Limited evidence is available concerning the longer-term effects of fluoxetine on the development and maturation of children and adolescent patients. Results of a number of published epidemiological studies assessing the risk of fluoxetine exposure during the first trimester of pregnancy have demonstrated inconsistent results. In addition, fluoxetine treatment was associated with a decrease in alkaline phosphatase levels. In particular, there are no studies that directly evaluate the longer-term effects of fluoxetine on the growth, development and maturation of children and adolescent patients. A lower or less frequent dose of fluoxetine should be used in patients with cirrhosis. Thus, fluoxetine may be administered with or without food. The only identified active metabolite, norfluoxetine, is formed by demethylation of fluoxetine.

R-norfluoxetine is significantly less potent than the parent drug in the inhibition of serotonin uptake. Plasma concentrations of fluoxetine were higher than those predicted by single-dose studies, because fluoxetine’s metabolism is not proportional to dose. This suggests that the use of fluoxetine in patients with liver disease must be approached with caution. This effect is reversible after cessation of fluoxetine treatment. Authority prescriptions need to be applied for by the doctor writing the script and can include reasons such as increased quantities due to dosage, increased repeats, use for a pre determined specified use or the nature of the medication itself requiring specialist interaction. This makes fluoxetine highly effective in treatment of clinical depression cases where symptoms like depressed mood and lack of energy exist.

Years of development and testing finally led to approval of fluoxetine for marketing. Three randomized, double-blind, placebo-controlled studies showed a decrease in the frequency and severity of migraine headaches with fluoxetine therapy. Because uptake inactivates serotonin by removing it from the synaptic cleft, uptake inhibition by fluoxetine enhances serotonergic function. Fluoxetine does not interact directly with postsynaptic serotonin receptors, muscarinic-cholinergic receptors, histaminergic receptors, or alpha-adrenergic receptors. The liver then metabolizes fluoxetine into norfluoxetine, a desmethyl metabolite, which is also a serotonin reuptake inhibitor. Fluoxetine versus other types of pharmacotherapy for depression.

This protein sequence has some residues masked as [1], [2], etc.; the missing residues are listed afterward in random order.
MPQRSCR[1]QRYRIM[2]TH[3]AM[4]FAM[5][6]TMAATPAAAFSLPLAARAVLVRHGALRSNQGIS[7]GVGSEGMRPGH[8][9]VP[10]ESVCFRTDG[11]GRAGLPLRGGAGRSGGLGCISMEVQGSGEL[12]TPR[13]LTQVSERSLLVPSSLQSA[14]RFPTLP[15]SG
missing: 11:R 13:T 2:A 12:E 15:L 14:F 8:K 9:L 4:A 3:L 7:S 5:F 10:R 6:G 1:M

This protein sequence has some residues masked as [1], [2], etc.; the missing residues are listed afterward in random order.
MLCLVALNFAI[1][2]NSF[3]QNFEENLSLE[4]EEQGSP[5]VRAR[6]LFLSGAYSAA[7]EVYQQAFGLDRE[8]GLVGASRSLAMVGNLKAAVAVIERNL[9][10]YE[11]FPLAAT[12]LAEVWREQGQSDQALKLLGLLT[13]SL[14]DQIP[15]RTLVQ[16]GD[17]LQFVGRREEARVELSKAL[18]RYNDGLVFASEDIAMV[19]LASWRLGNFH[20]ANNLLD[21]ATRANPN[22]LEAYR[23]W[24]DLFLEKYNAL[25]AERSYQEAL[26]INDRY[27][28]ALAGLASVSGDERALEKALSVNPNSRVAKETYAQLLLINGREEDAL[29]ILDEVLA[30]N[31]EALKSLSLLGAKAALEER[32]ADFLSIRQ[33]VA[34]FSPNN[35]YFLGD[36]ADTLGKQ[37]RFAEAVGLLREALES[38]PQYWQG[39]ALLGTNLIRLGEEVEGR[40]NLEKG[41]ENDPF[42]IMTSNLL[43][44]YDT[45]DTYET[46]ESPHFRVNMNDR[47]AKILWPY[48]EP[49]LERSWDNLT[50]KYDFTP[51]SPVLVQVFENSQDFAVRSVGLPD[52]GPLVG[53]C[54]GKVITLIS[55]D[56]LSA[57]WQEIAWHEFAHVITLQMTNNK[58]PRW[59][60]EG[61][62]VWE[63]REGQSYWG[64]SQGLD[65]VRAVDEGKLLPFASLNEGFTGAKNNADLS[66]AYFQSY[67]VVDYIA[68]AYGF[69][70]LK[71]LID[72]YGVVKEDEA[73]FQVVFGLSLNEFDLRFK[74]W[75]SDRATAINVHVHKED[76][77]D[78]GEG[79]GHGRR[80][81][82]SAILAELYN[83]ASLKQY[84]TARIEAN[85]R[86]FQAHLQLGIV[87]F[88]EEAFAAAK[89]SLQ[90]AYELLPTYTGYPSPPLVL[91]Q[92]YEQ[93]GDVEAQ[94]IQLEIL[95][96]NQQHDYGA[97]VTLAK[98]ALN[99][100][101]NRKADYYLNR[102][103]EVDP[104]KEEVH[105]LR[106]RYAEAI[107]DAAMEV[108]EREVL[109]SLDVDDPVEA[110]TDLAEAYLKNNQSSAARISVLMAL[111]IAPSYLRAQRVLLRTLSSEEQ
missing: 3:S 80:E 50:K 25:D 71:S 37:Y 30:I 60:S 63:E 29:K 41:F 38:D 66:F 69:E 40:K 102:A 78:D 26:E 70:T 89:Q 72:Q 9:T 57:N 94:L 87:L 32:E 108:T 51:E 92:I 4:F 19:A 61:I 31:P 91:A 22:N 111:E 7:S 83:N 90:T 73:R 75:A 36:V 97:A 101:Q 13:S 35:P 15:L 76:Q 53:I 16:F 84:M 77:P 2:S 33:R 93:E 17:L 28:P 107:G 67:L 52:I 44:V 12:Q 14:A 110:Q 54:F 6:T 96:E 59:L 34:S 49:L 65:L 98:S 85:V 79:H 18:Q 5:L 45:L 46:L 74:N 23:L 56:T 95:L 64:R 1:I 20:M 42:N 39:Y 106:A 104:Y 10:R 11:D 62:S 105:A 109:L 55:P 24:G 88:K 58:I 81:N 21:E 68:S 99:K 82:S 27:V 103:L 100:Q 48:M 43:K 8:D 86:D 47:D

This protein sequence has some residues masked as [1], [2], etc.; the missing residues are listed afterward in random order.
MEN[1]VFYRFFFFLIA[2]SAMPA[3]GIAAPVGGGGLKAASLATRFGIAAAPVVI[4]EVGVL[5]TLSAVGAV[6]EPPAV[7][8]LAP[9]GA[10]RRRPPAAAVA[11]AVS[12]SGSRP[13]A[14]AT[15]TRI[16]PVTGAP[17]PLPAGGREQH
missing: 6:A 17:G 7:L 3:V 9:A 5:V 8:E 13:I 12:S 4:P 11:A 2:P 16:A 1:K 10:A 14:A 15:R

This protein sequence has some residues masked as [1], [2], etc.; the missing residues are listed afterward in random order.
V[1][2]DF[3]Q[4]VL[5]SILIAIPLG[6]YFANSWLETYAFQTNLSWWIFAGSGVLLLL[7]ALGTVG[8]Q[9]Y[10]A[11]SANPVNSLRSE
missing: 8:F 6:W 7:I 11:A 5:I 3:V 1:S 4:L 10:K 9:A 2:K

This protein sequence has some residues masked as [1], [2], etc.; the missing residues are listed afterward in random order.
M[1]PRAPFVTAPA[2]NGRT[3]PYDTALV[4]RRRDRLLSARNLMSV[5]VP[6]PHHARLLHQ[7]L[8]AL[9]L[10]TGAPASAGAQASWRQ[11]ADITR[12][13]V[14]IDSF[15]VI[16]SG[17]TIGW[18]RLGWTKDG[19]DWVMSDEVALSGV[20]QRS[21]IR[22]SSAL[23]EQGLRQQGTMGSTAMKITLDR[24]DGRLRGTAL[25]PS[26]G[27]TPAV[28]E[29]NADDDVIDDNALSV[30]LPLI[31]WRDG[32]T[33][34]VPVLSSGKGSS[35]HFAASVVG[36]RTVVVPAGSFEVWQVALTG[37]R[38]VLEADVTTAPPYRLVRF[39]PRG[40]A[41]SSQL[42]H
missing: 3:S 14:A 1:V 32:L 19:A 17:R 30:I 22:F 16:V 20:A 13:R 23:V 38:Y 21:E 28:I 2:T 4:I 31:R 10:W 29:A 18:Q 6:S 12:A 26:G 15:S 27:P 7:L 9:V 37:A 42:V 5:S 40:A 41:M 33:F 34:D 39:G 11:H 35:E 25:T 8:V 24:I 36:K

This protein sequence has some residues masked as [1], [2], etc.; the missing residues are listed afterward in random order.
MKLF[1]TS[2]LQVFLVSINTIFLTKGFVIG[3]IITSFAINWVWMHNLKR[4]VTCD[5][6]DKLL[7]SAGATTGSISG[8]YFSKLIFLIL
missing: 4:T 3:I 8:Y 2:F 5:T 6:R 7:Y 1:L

Possible involvement of cholinergic and opioid receptor mechanisms in fluoxetine mediated antinociception response in streptozotocin-induced diabetic mice. Plasma catecholamine levels after fluoxetine treatment in depressive patients. Fluoxetine for migraine prophylaxis: a double-blind trial. Fluoxetine prophylaxis of migraine. A randomized, double-blind crossover trial of fluoxetine and amitriptyline in the treatment of fibromyalgia.

The fetal safety of fluoxetine: a systematic review and meta-analysis. Fluoxetine attenuates alcohol intake and desire to drink. Fluoxetine monotherapy in attention-deficit/hyperactivity disorder and comorbid non-bipolar mood disorders in children and adolescents. Double-blind trial of fluoxetine: chronic daily headache and migraine. Fluoxetine and premature ejaculation: a double-blind, crossover, placebo-controlled study.

Double-blind placebo-controlled trial of fluoxetine in smoking cessation treatment including nicotine patch and cognitive-behavioral group therapy. The effect of fluoxetine in patients with pain and constipation-predominant irritable bowel syndrome: a double-blind randomized-controlled study. Fluoxetine and fluvoxamine for treatment of chronic pain. Fluoxetine for the treatment of childhood anxiety disorders. The effects of fluoxetine in the overdose patient. Benign course in a child with a massive fluoxetine overdose. Timing of onset of antidepressant response with fluoxetine treatment.

Use of fluoxetine in anorexia nervosa before and after weight restoration. These studies indicate that fluoxetine may help to treat depression and obsessive-compulsive disorder in children. Fluoxetine works by affecting a part of your brain that controls your mood. However, because drugs interact differently in each person, we cannot guarantee that this information includes all possible interactions. Always speak with your healthcare provider about possible interactions with all prescription drugs, vitamins, herbs and supplements, and over-the-counter drugs that you are taking. Fluoxetine is used to treat depression, obsessive-compulsive disorders, panic disorder, and bulimia (binge eating and purging). Fluoxetine affects chemicals in the brain that may become unbalanced and cause depression or mood disturbances, eating disorders, or obsessive or compulsive symptoms.